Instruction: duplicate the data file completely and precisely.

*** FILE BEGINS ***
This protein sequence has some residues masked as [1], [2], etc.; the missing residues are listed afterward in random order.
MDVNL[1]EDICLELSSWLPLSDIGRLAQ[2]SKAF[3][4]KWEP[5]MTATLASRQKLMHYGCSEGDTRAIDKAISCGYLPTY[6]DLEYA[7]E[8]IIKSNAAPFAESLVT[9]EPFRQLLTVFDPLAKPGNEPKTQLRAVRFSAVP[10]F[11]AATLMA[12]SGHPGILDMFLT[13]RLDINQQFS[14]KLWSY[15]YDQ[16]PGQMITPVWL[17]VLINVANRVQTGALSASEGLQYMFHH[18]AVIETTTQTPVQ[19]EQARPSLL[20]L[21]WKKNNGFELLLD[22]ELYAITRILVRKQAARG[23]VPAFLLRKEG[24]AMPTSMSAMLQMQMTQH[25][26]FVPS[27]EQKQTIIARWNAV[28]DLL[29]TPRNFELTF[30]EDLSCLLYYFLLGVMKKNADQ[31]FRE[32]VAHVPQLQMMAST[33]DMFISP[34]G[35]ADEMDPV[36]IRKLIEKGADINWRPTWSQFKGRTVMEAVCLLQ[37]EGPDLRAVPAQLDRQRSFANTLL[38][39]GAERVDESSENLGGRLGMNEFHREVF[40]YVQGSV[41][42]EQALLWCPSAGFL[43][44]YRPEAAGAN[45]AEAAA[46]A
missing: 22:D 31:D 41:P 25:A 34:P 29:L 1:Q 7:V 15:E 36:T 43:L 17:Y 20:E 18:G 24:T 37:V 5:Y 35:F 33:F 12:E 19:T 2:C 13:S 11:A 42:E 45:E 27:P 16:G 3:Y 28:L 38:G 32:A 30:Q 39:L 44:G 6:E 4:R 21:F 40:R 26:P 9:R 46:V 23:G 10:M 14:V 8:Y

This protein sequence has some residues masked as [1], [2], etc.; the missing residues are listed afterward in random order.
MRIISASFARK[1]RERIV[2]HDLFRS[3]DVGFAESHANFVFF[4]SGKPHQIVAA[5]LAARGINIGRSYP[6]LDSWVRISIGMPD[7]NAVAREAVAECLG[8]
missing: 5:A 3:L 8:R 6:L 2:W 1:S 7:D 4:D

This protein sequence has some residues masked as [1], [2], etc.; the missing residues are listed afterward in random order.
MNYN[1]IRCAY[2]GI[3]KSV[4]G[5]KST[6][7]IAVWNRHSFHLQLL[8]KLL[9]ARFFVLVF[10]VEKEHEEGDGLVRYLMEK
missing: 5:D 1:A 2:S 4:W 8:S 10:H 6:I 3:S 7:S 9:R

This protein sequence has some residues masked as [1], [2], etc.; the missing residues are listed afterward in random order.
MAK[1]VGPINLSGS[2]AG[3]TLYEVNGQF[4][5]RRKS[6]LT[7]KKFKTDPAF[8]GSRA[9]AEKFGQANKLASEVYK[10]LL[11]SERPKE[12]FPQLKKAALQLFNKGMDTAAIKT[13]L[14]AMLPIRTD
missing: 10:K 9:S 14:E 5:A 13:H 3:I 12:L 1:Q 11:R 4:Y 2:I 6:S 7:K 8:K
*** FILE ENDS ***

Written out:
This protein sequence has some residues masked as [1], [2], etc.; the missing residues are listed afterward in random order.
MDVNL[1]EDICLELSSWLPLSDIGRLAQ[2]SKAF[3][4]KWEP[5]MTATLASRQKLMHYGCSEGDTRAIDKAISCGYLPTY[6]DLEYA[7]E[8]IIKSNAAPFAESLVT[9]EPFRQLLTVFDPLAKPGNEPKTQLRAVRFSAVP[10]F[11]AATLMA[12]SGHPGILDMFLT[13]RLDINQQFS[14]KLWSY[15]YDQ[16]PGQMITPVWL[17]VLINVANRVQTGALSASEGLQYMFHH[18]AVIETTTQTPVQ[19]EQARPSLL[20]L[21]WKKNNGFELLLD[22]ELYAITRILVRKQAARG[23]VPAFLLRKEG[24]AMPTSMSAMLQMQMTQH[25][26]FVPS[27]EQKQTIIARWNAV[28]DLL[29]TPRNFELTF[30]EDLSCLLYYFLLGVMKKNADQ[31]FRE[32]VAHVPQLQMMAST[33]DMFISP[34]G[35]ADEMDPV[36]IRKLIEKGADINWRPTWSQFKGRTVMEAVCLLQ[37]EGPDLRAVPAQLDRQRSFANTLL[38][39]GAERVDESSENLGGRLGMNEFHREVF[40]YVQGSV[41][42]EQALLWCPSAGFL[43][44]YRPEAAGAN[45]AEAAA[46]A
missing: 22:D 31:D 41:P 25:A 34:P 29:L 1:Q 7:V 15:E 36:T 43:L 17:Y 20:E 18:G 24:T 37:V 5:Y 35:F 33:F 12:E 19:T 2:C 13:S 11:A 42:E 45:E 27:P 16:G 3:Y 28:L 38:G 32:A 30:Q 39:L 44:G 6:E 4:R 21:F 40:R 26:P 9:R 46:V 23:G 10:M 14:V 8:Y

This protein sequence has some residues masked as [1], [2], etc.; the missing residues are listed afterward in random order.
MRIISASFARK[1]RERIV[2]HDLFRS[3]DVGFAESHANFVFF[4]SGKPHQIVAA[5]LAARGINIGRSYP[6]LDSWVRISIGMPD[7]NAVAREAVAECLG[8]
missing: 5:A 3:L 8:R 6:L 2:W 1:S 7:D 4:D

This protein sequence has some residues masked as [1], [2], etc.; the missing residues are listed afterward in random order.
MNYN[1]IRCAY[2]GI[3]KSV[4]G[5]KST[6][7]IAVWNRHSFHLQLL[8]KLL[9]ARFFVLVF[10]VEKEHEEGDGLVRYLMEK
missing: 5:D 1:A 2:S 4:W 8:S 10:H 6:I 3:S 7:S 9:R

This protein sequence has some residues masked as [1], [2], etc.; the missing residues are listed afterward in random order.
MAK[1]VGPINLSGS[2]AG[3]TLYEVNGQF[4][5]RRKS[6]LT[7]KKFKTDPAF[8]GSRA[9]AEKFGQANKLASEVYK[10]LL[11]SERPKE[12]FPQLKKAALQLFNKGMDTAAIKT[13]L[14]AMLPIRTD
missing: 10:K 9:S 14:E 5:A 13:H 3:I 12:L 1:Q 11:R 4:Y 2:I 6:S 7:K 8:K